Gays Reassess After GOP Gains

BY Kerry Eleveld

November 02 2010 9:40 PM ET

But overall, because the election centered around jobs and economy,
Denis Dison of the Gay and Lesbian Victory Fund anticipated that many
LGBT Americans would be in for a surprise.

“I think a lot of
people will wake up on Wednesday morning and say, ‘Oh, my God, we’re
going to be in the desert for a little while,’” said Dison, director of communications.

Dison
said it was tactically brilliant for the Tea Party movement and
Republicans to steer clear of social-issue discussions such as gay
rights and abortion because many of their candidates trend so far to the
right of the nation as a whole.

“I think there will be a rude
awakening at some point,” Dison said. “I understand that people are so
fed up with unemployment and joblessness, but a lot of candidates will
have been elected that do not reflect mainstream American values when it
come to LGBT equality.”

Progressive groups said they would turn
their attention from legislation to initiatives that can be achieved at
the federal agency level.

“Federal policy changes will be one of
the few ways that we can exact change for LGBT people at federal
level,” said Fred Sainz, director of communications for the Human Rights
Campaign. Sainz said that could include “close to 100 different policy
changes” that are “completely the purview of the president,” most of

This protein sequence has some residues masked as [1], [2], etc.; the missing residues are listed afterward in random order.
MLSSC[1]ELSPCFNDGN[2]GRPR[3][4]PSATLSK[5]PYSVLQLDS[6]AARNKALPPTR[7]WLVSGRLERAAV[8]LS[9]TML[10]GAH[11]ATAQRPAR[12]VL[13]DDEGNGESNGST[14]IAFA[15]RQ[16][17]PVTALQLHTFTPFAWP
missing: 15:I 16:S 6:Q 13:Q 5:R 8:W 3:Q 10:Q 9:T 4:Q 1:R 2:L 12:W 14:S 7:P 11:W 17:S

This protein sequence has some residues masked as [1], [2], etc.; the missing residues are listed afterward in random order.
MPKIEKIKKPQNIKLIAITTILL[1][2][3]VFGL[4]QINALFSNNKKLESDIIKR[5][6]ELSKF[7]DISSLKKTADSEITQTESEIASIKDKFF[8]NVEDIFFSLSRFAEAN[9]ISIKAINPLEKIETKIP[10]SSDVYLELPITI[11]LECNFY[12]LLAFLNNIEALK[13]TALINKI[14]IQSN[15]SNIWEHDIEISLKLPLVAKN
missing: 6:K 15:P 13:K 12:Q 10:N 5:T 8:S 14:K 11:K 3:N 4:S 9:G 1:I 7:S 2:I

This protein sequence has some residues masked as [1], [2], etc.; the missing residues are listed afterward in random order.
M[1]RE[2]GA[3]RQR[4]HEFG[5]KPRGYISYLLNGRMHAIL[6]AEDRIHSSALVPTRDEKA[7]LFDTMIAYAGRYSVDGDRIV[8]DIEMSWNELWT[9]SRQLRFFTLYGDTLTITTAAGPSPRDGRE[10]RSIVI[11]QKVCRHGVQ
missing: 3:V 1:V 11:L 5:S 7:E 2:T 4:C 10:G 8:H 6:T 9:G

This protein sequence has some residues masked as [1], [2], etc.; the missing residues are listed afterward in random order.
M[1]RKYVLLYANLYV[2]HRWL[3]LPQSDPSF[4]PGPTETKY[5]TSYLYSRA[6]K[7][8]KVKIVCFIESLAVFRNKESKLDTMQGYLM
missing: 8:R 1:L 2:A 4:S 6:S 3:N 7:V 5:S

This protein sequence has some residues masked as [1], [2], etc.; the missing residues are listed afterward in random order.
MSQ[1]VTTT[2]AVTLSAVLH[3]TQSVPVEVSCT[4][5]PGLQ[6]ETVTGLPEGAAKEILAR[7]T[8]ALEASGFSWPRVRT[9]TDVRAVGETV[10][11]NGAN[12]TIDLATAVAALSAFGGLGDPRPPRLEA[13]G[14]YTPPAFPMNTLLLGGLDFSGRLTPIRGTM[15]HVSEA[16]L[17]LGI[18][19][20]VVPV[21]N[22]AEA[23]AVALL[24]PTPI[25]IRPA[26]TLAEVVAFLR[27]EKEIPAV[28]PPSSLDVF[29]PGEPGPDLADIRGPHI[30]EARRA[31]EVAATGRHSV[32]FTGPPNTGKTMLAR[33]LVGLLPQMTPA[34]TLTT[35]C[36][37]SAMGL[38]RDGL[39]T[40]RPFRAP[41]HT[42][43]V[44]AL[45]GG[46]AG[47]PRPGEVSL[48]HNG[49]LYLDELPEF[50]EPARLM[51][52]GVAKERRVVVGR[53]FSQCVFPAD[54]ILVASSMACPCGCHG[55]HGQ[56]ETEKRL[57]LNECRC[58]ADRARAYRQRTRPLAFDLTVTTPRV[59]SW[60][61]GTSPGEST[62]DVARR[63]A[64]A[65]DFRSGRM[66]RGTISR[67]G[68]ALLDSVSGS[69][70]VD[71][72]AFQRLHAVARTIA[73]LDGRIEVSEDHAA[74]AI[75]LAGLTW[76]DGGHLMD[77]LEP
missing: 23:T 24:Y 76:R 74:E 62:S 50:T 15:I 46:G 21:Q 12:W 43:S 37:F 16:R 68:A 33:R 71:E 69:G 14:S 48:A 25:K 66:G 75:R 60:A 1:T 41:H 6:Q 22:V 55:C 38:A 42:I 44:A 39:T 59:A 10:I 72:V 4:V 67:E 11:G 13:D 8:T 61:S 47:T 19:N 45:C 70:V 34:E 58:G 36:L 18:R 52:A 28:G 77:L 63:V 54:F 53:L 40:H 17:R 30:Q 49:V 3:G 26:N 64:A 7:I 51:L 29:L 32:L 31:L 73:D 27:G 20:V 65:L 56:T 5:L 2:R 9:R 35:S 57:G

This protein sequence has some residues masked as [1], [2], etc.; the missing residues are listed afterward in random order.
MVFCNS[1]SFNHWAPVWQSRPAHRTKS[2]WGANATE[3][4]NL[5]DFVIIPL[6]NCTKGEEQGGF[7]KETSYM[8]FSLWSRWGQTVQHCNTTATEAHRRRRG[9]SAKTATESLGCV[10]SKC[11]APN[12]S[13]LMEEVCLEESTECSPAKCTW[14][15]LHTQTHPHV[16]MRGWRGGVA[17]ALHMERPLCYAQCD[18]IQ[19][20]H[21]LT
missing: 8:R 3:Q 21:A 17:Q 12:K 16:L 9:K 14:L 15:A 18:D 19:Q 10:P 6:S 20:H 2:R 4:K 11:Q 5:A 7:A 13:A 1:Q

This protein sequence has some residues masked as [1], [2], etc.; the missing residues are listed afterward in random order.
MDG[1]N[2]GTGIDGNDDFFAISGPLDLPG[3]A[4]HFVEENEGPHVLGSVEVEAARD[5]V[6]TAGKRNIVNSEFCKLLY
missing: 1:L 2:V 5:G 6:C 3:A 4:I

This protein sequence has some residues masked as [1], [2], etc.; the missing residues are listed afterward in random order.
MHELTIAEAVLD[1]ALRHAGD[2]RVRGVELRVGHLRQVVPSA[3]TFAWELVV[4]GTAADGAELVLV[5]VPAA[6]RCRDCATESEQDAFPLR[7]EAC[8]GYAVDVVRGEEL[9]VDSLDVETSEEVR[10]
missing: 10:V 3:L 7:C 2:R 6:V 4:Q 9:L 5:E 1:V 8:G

which don’t require an executive order.

In health care, for
instance, as the Department of Health and Human Services implements
regulations for the newly passed Affordable Care Act, Sainz said HRC
will push for state health insurance exchanges to make coverage
available to same-sex partners and their children; for the new health
disparity and data collection efforts to include sexual orientation and
gender identity; and for the benefits package offered by insurance plans
to cover gender transition treatments.

Sainz added that he was concerned about having to combat some "insidious" antigay attacks from conservatives.













"The new form of homophobia may not be as blatant at the Federal Marriage Amendment," he said of the 2004 and 2006 efforts to amend the U.S. Constitution to ban same-sex marriage. "It will be more like McCain saying he's not opposed to 'don't ask, don't tell' but he wants hearings on the Pentagon study."

Tags: World

AddThis

READER COMMENTS ()

Quantcast